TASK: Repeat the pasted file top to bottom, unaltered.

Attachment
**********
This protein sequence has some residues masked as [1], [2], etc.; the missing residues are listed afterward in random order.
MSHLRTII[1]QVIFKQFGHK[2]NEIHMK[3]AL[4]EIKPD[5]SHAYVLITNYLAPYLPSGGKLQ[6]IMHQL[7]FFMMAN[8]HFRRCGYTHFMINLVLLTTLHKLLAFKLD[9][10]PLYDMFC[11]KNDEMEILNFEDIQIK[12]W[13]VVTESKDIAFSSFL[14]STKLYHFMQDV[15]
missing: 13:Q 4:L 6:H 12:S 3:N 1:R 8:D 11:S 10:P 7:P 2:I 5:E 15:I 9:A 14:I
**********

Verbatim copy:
This protein sequence has some residues masked as [1], [2], etc.; the missing residues are listed afterward in random order.
MSHLRTII[1]QVIFKQFGHK[2]NEIHMK[3]AL[4]EIKPD[5]SHAYVLITNYLAPYLPSGGKLQ[6]IMHQL[7]FFMMAN[8]HFRRCGYTHFMINLVLLTTLHKLLAFKLD[9][10]PLYDMFC[11]KNDEMEILNFEDIQIK[12]W[13]VVTESKDIAFSSFL[14]STKLYHFMQDV[15]
missing: 13:Q 4:L 6:H 12:S 3:N 1:R 8:D 11:S 10:P 7:P 2:I 5:E 15:I 9:A 14:I